The wrecks of Camp Bay, Gibraltar
Gibraltar, the British overseas territory, is known for its maritime history and great diving.
Gibraltar Reef is an ongoing project, which started in 1973, to enhance the abundance of marine life in the Mediterranean Sea surrounding Gibraltar by establishing a series of artificial reefs. This caused a stir in the media back in 2013 with Spain accusing Gibraltar of creating the reef just to hinder its fishing fleet.
Today the reefs are established and are doing wonders for the marine life and are proving a treat for divers.
Four of what are known as the ‘Spanish Barges’ are located at Camp Bay - one of the most popular dive sites in Gibraltar. The first two Spanish Barges were sunk in the 1950s after completing works on the jetty of Camp Bay. The third and forth were sunk in the 1980s, for the artificial reef project. These wrecks lie between 8m deep to 19m deep straight off Camp Bay Beach.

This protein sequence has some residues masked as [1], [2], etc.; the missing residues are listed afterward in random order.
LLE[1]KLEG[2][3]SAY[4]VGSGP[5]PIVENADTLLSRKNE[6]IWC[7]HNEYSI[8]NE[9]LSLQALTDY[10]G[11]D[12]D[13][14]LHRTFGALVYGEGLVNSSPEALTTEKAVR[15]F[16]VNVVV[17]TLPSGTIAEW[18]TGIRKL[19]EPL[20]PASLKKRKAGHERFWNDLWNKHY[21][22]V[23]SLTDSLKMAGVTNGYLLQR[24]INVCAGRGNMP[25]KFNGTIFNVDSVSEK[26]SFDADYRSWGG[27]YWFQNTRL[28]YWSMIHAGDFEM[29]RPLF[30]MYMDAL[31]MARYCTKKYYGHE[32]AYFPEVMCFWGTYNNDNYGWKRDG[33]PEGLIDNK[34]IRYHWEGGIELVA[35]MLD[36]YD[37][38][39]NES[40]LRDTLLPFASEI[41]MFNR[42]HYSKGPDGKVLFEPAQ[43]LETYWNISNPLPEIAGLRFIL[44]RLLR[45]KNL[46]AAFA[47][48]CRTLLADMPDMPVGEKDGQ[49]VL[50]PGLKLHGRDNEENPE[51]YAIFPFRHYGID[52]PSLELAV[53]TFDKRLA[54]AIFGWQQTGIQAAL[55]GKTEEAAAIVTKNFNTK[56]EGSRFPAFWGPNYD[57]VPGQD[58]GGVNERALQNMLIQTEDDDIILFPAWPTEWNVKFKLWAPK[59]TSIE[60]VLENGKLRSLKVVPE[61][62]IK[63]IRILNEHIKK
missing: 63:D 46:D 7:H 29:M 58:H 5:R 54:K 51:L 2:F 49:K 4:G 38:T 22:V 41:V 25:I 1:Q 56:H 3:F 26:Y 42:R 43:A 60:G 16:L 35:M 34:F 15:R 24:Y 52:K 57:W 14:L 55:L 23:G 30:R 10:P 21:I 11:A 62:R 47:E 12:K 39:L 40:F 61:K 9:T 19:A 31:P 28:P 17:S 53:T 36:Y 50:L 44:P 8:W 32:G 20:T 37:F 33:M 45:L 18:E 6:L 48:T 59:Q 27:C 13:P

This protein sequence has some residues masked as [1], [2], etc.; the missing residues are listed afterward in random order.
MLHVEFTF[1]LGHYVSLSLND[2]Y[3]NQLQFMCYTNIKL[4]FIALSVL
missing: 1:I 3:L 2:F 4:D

Between the four Spanish Barges are three other wrecks, which were added as part of the artificial reef project - the 482M, Batty’s Barge and the Karen of Devon.
This magnificent seven makes a perfect series of shore dives.
Camp Bay Barges #1 and #2 sit at only 8/9m deep, therefore easily accessible for all certified divers. Camp Bay Barges #3 and #4 are slightly deeper at 14m deep and 19m deep respectively.
On the wrecks, you find an abundance of octopus, cuttlefish, moray eels and conger eels.
Navy divers, as part of the Gibraltar Reef Project, sank the 482M in 1990. She sits upright on the sand bed, situated at a depth of 16m. Penetration is possible for the more adventurous divers.
Batty’s Barge sits close by the 482M, and again is upright at a depth of 14m. These artificial are so close together; you can easily explore in depth both wrecks